Before meeting with Tom, I was expecting fantastic tales of a life far removed from my own. But as past experiences have shown me it doesn’t matter where you come from - or how much money is in your bank account. In many ways, we weren't so different.

Just like Tom, I had needed help.

Back in 2018 when my drinking and drug use had reached new heights, I decided to check out an AA meeting. It was life changing to hear the experiences of other people who think and act just like me. 

That's the thing with addiction. It doesn't really take your social status into account.

The view from the Dolder Grand.
The view from the Dolder Grand.

I wish I could say the path to recovery was straightforward, but a year after getting into AA, my dad took his own life.

Like me, he struggled with alcoholism. 

The grief and all the confusing emotions that followed consumed me, but rather than head to the nearest meeting or consider how my family and friends might be feeling, I picked up a drink.

It didn’t take long before I was back in the same destructive cycle, waking up with the fear and needing my ‘medicine’ just to quieten my mind for a few hours.

Rather than solving what had happened, alcohol just put a pause button on it - and caused a whole lot of destruction along the way. 

Once again, just as Tom experienced, I became sick and tired of being sick and tired, and one day decided enough was enough. Dragging myself back into AA, I began to do what others who had been around a while had suggested.

I was lucky enough to find a fantastic sponsor who guided me through the 12 steps, and day by day things started to look a little brighter. 

Today I am 14 months sober. It hasn’t always been easy, but through AA I’ve found something I was looking for in the bottle - peace of mind.

And from my time spent with Tom, it appeared he was well on his way to finding the same - even though the setting couldn't have been more different.

Oxygen therapy was quite the experience.
Oxygen therapy was quite the experience.

Each morning during my stay, medical assessments and notes from a dietician were fed to the chef, who decided on my meals for the day. Yoga sessions focused on presence, breathing and strength, giving me the mental clarity needed for counselling.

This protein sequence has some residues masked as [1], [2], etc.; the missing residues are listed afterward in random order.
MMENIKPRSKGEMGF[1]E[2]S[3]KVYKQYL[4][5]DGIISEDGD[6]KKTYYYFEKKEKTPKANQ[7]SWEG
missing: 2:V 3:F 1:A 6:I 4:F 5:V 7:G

While I have found sobriety through the traditional route, my stay by the lake helped me to identify some of the external factors that contributed to my mental health struggles.

Through various physical tests, the medical team provided me with the information I needed to improve my strength and stamina (eating more protein, it turns out). 

All that being said, when it was time to go home, I couldn’t wait to get to an AA meeting. For me, being in active addiction was the loneliest place to be, and AA has gifted me with a community of people who have been in the exact same boat. I take great comfort from that.

And I guess that’s what getting well is all about – seeking help in a way that suits you. 

Time to say goodbye to Paracelsus Recovery (and the Bentleys).
Time to say goodbye to Paracelsus Recovery (and the Bentleys).

Did I feel comfortable having a team of staff catering to my every need? Yes and no, but I was only as uncomfortable as I’d imagine a billionaire would feel sitting in a dusty church hall on a Saturday night. Horses for courses.

When it comes down to it, the individual has to do the work - there is always help out there, sometimes for tens of thousands of pounds, sometimes for free.

Paracelsus certainly opened my eyes to another world of recovery. And for Tom and I, it's going to be about the journey as much as the destination.

But only one of us gets to use the Bentley.

*Names have been changed to protect the client's privacy

If you want to discuss any issues relating to alcohol in confidence, contact Drinkline on 0300 123 1110, 9am–8pm weekdays and 11am–4pm weekends for advice and support

If you want friendly, confidential advice about drugs, you can talk to FRANK. You can call 0300 123 6600, text 82111 or contact through their website 24 hours a day, 365 days a year, or livechat from 2pm-6pm any day of the week 

Topics: Health, Mental Health, Drugs

Daisy Phillipson